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The Center for Health Promotion and Prevention Research

Our Mission

To conduct research to develop, evaluate, and disseminate health promotion and disease prevention programs in diverse settings and populations.

Upcoming Workshops

The Center for Clinical and Translational Sciences (CCTS) and UTHealth School of Public Health Center for Health Promotion and Prevention Research are hosting the inaugural Texas Institute for Implementation Science Conference and Workshop. This conference is designed to explore the evolution, current state, and future research agenda in implementation science through a series of four seminars featuring lectures by leading experts in the field of implementation science and a facilitated, interactive panel discussion with lecturers. Attendees will learn about implementation science theory, implementation strategy development, selection and tailoring, study design, evaluation approaches, and real-world application of implementation science. This event will be held virtually and there is no cost to attend. More information and registration details may be found on the event webpage

Featured News

CHPPR investigators awarded $2.6 million to enhance  sexual and reproductive health among diverse youth populations

CHPPR investigators awarded $2.6 million to enhance sexual and reproductive health among diverse youth populations

October 7, 2020

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$5 million NIH grant awarded to reduce COVID-19-related disparities in vulnerable populations

$5 million NIH grant awarded to reduce COVID-19-related disparities in vulnerable populations

September 30, 2020

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UTHealth awarded $3.8 million to increase colorectal cancer screening for most vulnerable Texans

UTHealth awarded $3.8 million to increase colorectal cancer screening for most vulnerable Texans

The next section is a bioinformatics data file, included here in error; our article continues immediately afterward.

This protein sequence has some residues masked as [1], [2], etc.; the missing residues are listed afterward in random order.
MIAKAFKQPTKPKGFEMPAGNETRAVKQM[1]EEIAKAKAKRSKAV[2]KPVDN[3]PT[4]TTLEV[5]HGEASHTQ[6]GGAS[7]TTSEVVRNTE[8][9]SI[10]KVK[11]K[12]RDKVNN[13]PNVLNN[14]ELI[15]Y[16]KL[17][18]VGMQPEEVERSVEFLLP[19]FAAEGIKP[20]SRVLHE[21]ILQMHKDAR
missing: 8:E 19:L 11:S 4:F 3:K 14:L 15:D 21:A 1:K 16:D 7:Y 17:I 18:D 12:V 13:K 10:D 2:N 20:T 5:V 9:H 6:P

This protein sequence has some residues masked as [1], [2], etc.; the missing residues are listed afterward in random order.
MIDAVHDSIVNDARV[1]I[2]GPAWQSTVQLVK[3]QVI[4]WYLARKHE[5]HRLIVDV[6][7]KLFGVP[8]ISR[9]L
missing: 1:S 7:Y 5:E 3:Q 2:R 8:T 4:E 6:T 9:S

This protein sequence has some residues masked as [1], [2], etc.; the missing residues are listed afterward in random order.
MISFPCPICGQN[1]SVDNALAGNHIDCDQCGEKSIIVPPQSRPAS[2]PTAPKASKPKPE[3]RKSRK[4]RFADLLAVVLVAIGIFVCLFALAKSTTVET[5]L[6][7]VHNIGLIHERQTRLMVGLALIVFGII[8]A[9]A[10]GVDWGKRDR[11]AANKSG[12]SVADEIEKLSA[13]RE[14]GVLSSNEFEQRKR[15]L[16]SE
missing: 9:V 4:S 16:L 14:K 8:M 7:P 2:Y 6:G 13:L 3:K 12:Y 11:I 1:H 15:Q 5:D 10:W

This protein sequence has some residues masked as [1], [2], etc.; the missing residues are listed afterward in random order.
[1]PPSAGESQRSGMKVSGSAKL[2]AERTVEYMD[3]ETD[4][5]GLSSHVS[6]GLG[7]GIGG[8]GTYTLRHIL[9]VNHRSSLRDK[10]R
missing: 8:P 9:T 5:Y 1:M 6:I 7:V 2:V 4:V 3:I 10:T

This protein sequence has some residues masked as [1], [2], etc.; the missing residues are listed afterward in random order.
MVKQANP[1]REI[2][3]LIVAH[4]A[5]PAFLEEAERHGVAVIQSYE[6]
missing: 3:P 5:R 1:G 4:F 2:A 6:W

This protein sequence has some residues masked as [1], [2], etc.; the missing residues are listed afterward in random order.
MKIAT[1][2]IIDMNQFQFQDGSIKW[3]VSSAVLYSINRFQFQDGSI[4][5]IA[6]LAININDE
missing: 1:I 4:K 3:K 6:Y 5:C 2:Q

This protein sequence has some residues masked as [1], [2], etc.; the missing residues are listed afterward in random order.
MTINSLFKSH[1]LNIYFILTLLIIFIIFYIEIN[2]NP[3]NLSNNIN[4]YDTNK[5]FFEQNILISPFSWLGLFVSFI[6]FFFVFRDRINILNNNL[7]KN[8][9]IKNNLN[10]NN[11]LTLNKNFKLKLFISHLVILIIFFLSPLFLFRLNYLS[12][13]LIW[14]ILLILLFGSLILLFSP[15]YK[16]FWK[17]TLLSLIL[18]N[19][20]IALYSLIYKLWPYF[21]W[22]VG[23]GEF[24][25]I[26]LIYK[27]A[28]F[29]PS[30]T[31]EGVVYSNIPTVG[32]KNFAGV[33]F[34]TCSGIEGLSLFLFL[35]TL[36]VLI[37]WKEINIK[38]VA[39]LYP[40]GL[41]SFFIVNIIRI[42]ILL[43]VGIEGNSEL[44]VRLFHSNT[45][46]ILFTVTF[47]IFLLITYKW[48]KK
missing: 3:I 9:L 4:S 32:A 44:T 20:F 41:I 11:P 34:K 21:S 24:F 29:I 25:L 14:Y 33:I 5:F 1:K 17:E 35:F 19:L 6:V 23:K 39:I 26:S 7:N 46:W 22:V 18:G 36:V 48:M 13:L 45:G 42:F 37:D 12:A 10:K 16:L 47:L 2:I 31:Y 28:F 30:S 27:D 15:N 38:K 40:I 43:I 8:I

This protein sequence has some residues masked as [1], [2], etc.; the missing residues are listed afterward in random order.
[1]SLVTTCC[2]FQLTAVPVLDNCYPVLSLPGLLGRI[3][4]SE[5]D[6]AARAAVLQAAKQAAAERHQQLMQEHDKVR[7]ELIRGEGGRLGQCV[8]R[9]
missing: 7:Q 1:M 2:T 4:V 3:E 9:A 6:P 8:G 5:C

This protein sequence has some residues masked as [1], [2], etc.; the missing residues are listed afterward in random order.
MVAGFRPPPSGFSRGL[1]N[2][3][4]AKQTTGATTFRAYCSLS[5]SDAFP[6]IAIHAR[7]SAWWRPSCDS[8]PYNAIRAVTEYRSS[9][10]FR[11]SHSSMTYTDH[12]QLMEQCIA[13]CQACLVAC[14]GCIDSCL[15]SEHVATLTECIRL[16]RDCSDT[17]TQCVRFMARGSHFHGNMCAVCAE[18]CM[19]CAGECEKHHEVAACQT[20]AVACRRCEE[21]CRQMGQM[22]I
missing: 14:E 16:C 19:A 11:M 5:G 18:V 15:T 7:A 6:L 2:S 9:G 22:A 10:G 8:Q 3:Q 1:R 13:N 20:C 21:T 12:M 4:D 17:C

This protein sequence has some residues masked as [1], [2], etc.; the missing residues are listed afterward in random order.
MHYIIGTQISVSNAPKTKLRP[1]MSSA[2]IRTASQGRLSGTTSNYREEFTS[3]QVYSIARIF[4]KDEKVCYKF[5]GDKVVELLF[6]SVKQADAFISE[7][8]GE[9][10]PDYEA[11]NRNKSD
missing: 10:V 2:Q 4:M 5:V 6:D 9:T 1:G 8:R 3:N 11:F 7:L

July 13, 2020

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  • Markham named 2019 John P. McGovern Outstanding Teacher

    Christine Markham, PhD, was named the winner of the 2019 John P. McGovern Outstanding Teacher Award at UTHealth School of Public Health.


  • Professor passionate about helping women wins prestigious teaching honor

    “Dr. Mullen is an exemplary educator, researcher, and mentor, who has played, and continues to play, a critical role in the success of the School of Public Health,” said Eric Boerwinkle, PhD, dean, M. David Low Chair in Public Health, and Kozmetsky Family Chair in Human Genetics at UTHealth School of Public Health.


  • Jetelina elected to Society for Advancement of Violence and Injury Research board

    Katelyn Jetelina, PhD, @UTexasSPH assistant professor, elected to the board of directors for the Society for Advancement of Violence and Injury Research at their annual conference last week.


  • Gonzalez appointed to the National Academies Forum on Global Violence Prevention

    Jennifer M. Gonzalez, PhD, associate professor and assistant regional dean at The University of Texas Health Science Center at Houston (UTHealth) School of Public Health in Dallas, has been appointed to the National Academies Forum on Global Violence Prevention.


  • Diane Santa Maria to Serve as Cizik School of Nursing's interim dean

    UTHealth President Giuseppe N. Colasurdo, M.D. announced today that, effective August 20, Diane M. Santa Maria, Dr.P.H., M.S.N., R.N., the Dorothy T. Nicholson Distinguished Professor, will serve as interim dean of The University of Texas Health Science Center at Houston (UTHealth) Cizik School of Nursing.


  • Research shows surprising scale of health benefits for biggest losers

    When it comes to shedding pounds, it pays to think big, according to new research by UTHealth School of Public Health. The study, in collaboration with the American Cancer Society, focused on Americans looking to slim down and found those who lost more than a fifth of their body weight more than doubled their likelihood of good metabolic health, compared to those who only lost a relatively small amount.


  • Climate change health guide helps businesses and workers

    Health hazards associated with climate change are becoming an increasing concern to business leaders who want to protect their workers and communities from these emerging threats. As a result, researchers at UTHealth School of Public Health are developing guidelines for occupational medicine physicians to adapt employers’ current health and safety programs in order prepare for these changes.


Launch CHPPR video